"We didn't take nearly the amount of reports we took probably in 2012 and 2011. When the prices go up, it seems like they know about it, and they go out and start stealing it," he said.

Friedrich said copper theft is difficult to detect.

State law requires sellers to present photo identification if they sell $50 worth of copper or more, but many thieves simply take the metal out of the area to sell it or divide it up into smaller amounts and take it to several places, Friedrich said.

"It's hard to say where all of it goes," he said.

Copper is more likely to be stolen if it is out in plain view, Friedrich said.

"If you've got this large abundance of copper wire sitting around, it needs to be somewhere (inside). It doesn't need to be outside," he said.

Strack said the theft this week was the second time he has been hit by thieves in the past year.

"I'm a little bit upset," he said.

Strack said the theft didn't just cost him money; it hurt his employees.

"Things are tough anyway, and we're trying to see how our fiscal year ended up -- you know, bonuses and stuff -- and that's going to take a big chunk out of it," he said.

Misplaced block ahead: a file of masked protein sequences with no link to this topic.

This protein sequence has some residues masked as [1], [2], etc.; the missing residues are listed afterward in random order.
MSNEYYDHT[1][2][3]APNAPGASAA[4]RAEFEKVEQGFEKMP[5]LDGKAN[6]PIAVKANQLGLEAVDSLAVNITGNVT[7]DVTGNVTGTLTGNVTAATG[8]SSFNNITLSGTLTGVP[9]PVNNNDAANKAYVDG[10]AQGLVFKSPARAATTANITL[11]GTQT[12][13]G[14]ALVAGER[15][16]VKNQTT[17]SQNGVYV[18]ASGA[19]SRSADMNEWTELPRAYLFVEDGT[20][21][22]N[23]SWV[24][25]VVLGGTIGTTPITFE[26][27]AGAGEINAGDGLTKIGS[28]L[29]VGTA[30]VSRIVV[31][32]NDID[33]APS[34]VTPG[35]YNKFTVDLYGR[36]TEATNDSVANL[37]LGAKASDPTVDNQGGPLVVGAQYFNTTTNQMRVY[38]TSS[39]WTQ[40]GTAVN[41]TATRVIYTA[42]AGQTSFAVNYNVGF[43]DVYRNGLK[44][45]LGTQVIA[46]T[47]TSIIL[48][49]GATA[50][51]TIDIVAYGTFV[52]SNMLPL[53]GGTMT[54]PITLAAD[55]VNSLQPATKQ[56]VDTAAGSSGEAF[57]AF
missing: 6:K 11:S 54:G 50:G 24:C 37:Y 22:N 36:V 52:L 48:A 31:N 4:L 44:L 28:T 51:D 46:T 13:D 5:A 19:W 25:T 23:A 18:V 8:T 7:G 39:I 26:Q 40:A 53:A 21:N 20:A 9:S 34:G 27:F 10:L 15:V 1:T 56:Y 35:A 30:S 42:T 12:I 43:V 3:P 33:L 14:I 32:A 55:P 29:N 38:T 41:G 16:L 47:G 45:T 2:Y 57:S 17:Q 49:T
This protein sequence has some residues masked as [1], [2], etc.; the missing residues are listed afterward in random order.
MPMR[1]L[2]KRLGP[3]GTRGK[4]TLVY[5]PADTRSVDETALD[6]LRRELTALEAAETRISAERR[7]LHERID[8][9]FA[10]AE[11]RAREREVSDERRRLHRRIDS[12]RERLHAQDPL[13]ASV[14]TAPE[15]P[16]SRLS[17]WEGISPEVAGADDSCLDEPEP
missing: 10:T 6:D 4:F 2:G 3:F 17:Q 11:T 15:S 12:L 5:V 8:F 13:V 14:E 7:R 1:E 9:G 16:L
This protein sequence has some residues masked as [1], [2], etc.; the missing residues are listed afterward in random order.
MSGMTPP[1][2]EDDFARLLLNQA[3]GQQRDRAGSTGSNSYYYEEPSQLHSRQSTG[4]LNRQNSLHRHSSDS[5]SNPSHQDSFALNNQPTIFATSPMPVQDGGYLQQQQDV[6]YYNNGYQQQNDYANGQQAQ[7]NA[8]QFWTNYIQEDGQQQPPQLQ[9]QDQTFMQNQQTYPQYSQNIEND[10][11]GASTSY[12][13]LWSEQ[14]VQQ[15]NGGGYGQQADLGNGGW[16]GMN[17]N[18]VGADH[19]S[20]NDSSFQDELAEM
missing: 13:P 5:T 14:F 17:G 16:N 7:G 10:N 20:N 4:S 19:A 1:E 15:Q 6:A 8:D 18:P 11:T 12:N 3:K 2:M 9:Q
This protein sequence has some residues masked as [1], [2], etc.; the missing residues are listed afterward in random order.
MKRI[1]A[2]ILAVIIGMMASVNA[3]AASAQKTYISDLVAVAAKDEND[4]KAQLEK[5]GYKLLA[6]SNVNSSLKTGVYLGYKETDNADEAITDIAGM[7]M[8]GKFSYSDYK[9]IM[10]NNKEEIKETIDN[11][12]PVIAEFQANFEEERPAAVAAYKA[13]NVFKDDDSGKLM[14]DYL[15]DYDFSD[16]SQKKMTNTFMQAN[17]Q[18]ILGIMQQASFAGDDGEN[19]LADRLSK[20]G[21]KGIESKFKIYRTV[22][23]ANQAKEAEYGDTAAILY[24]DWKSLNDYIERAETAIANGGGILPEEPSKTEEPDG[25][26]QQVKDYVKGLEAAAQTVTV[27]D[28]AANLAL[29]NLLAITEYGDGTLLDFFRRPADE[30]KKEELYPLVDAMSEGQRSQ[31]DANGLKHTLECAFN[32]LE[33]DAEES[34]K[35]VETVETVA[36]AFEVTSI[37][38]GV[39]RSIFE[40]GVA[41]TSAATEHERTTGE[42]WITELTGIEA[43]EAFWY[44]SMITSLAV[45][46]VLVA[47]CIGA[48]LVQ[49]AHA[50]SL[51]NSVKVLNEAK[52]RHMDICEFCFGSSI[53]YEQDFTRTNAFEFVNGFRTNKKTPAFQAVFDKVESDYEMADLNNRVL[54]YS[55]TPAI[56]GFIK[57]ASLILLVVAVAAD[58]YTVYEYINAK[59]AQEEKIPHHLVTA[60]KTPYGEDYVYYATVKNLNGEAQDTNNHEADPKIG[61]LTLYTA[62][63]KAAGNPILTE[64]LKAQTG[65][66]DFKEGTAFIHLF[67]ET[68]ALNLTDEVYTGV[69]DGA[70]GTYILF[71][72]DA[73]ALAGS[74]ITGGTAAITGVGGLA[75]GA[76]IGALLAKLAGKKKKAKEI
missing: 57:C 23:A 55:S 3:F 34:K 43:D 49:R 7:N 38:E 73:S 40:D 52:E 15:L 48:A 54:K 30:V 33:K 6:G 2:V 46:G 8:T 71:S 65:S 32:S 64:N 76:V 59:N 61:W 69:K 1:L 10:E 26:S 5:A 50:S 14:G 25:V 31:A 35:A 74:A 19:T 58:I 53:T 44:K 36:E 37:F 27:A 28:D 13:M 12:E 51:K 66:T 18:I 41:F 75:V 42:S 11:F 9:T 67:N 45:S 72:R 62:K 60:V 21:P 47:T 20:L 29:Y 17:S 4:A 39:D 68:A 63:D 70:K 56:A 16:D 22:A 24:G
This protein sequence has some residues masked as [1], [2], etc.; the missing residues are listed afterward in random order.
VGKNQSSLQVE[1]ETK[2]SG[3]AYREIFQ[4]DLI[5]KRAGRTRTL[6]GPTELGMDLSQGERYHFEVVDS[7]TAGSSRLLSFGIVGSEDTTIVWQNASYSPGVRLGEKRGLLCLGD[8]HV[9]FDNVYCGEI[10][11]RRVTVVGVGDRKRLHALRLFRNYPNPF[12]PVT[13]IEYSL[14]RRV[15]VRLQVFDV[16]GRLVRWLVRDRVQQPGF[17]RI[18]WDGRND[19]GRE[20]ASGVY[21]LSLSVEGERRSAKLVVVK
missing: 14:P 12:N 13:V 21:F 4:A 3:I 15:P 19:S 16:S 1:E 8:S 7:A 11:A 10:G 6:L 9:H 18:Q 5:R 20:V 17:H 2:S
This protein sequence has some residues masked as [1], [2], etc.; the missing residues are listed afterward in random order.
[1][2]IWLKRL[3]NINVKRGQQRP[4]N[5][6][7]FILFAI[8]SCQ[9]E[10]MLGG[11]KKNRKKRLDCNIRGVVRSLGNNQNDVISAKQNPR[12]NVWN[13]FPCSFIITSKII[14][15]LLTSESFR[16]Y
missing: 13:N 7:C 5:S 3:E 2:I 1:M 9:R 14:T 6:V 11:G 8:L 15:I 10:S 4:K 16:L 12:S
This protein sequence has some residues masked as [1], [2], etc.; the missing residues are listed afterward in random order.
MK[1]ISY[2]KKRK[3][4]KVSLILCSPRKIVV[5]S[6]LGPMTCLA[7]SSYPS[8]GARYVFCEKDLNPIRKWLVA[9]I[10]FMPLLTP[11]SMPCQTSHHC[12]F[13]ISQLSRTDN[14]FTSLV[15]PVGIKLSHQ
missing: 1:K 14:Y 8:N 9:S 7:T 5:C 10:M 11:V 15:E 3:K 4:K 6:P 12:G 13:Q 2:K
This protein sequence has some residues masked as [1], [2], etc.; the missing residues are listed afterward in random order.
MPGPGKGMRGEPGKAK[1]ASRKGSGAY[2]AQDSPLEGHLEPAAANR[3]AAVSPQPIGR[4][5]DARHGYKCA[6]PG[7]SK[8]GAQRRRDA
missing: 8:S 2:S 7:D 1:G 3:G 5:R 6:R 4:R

Anyone with information about the theft is asked to call Strack at 335-9430 or the Cape Girardeau County Sheriff's Department at 243-3551.



Pertinent address:

Highway 74, Cape Girardeau County, Mo.

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Won't Strack's insurance pay for theft? His staff's bonuses shouldn't be affected

-- Posted by wuzthinking on Thu, Jan 2, 2014, at 5:47 PM

wuzthinking: Just like consumer insurance commercial insurance policies all have deductibles that must be meet, and often include a percentage that the business must pay beyond the deductible up to a certain maximum.

Even with the best and most expensive commercial policies Strack is likely out of pocket 1k-5k. Assuming a more typical scenario given the expensive quarrying equipment and the hazardous nature of the quarrying business I wouldn't be surprised if his deductibles might be 25k-100k in which case he will have to eat this entire loss without his insurer paying a dime.